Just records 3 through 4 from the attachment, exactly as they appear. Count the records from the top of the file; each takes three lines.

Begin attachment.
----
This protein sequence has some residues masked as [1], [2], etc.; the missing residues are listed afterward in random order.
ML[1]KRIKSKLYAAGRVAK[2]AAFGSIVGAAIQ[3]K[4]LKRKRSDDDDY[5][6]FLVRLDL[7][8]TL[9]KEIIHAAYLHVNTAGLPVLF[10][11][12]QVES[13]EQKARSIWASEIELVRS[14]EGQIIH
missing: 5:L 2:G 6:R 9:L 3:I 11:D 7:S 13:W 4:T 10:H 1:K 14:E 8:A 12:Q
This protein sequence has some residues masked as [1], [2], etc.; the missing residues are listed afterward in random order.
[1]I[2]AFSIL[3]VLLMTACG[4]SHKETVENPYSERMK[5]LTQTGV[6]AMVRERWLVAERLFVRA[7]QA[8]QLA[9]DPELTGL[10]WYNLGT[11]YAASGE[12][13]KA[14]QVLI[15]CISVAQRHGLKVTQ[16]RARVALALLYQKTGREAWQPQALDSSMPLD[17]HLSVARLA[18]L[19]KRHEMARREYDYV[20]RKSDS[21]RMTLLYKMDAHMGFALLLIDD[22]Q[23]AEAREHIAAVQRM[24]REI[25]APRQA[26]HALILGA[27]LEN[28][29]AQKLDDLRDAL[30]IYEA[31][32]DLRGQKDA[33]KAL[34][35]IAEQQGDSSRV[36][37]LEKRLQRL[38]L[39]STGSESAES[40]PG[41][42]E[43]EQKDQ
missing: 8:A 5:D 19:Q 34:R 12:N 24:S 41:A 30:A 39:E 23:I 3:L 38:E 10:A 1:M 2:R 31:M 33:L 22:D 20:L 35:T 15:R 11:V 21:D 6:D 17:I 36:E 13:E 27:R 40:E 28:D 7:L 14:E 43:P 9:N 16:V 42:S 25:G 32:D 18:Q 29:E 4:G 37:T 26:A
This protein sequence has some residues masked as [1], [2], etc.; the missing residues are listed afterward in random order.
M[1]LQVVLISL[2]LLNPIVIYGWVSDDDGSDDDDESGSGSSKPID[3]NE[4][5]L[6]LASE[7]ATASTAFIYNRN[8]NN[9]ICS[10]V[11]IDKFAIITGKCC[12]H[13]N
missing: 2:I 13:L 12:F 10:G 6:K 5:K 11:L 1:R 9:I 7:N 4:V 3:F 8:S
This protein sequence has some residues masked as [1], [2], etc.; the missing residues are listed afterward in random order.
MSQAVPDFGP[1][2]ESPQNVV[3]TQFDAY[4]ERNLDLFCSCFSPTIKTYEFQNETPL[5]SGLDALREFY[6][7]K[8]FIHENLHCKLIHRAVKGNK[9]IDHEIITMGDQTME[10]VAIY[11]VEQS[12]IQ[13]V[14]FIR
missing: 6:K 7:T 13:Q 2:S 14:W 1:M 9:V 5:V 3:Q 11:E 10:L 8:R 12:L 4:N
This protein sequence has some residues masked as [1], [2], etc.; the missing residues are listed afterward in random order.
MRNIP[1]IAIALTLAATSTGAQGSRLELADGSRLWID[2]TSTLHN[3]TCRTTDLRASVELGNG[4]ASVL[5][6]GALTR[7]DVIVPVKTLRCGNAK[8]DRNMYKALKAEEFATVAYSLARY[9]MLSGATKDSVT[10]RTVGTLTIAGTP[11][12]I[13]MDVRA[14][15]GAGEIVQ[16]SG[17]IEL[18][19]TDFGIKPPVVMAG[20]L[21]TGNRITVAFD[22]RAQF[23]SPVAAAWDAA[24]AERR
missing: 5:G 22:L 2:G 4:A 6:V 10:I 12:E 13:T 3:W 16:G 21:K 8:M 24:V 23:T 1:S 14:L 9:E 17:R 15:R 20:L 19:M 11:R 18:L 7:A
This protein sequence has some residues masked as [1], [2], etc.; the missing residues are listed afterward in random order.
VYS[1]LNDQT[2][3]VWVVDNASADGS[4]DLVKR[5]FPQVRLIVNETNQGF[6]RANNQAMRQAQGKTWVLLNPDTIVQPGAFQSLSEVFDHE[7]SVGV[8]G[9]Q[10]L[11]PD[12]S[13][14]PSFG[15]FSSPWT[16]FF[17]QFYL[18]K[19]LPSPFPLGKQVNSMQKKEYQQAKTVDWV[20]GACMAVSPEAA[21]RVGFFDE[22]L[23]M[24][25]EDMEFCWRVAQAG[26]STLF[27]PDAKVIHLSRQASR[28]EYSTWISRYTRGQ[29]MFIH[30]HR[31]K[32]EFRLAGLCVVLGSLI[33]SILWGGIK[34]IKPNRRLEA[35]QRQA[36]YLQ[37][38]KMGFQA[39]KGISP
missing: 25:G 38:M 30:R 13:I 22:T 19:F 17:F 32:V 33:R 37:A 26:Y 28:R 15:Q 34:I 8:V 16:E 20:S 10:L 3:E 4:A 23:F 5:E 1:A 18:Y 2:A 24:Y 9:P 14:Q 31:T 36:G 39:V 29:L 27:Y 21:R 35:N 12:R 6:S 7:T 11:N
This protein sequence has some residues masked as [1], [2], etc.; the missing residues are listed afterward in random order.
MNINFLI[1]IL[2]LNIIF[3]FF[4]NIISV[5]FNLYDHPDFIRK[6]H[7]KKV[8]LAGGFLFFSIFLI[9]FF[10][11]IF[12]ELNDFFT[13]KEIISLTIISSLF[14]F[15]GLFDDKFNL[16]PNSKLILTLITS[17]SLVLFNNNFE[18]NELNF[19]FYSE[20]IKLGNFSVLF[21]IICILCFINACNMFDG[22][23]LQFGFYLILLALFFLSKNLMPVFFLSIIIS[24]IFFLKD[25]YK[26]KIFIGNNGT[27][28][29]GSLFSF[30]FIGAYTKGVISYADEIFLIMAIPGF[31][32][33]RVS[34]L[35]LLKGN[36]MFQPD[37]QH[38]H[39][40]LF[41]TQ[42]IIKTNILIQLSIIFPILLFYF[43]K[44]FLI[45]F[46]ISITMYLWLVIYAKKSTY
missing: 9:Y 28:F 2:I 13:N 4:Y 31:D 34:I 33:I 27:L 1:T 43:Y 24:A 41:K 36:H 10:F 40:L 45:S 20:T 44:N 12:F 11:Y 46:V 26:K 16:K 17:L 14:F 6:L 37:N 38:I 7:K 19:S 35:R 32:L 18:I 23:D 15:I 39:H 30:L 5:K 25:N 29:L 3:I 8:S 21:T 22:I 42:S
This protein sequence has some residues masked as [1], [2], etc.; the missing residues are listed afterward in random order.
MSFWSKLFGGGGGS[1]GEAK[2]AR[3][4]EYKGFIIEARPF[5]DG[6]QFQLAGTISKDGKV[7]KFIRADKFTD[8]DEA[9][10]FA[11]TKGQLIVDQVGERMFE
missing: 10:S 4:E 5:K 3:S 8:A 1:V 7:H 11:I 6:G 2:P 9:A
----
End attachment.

This protein sequence has some residues masked as [1], [2], etc.; the missing residues are listed afterward in random order.
M[1]LQVVLISL[2]LLNPIVIYGWVSDDDGSDDDDESGSGSSKPID[3]NE[4][5]L[6]LASE[7]ATASTAFIYNRN[8]NN[9]ICS[10]V[11]IDKFAIITGKCC[12]H[13]N
missing: 2:I 13:L 12:F 10:G 6:K 5:K 11:L 1:R 9:I 7:N 4:V 3:F 8:S
This protein sequence has some residues masked as [1], [2], etc.; the missing residues are listed afterward in random order.
MSQAVPDFGP[1][2]ESPQNVV[3]TQFDAY[4]ERNLDLFCSCFSPTIKTYEFQNETPL[5]SGLDALREFY[6][7]K[8]FIHENLHCKLIHRAVKGNK[9]IDHEIITMGDQTME[10]VAIY[11]VEQS[12]IQ[13]V[14]FIR
missing: 6:K 7:T 13:Q 2:S 14:W 1:M 9:V 5:V 3:Q 11:E 10:L 8:R 12:L 4:N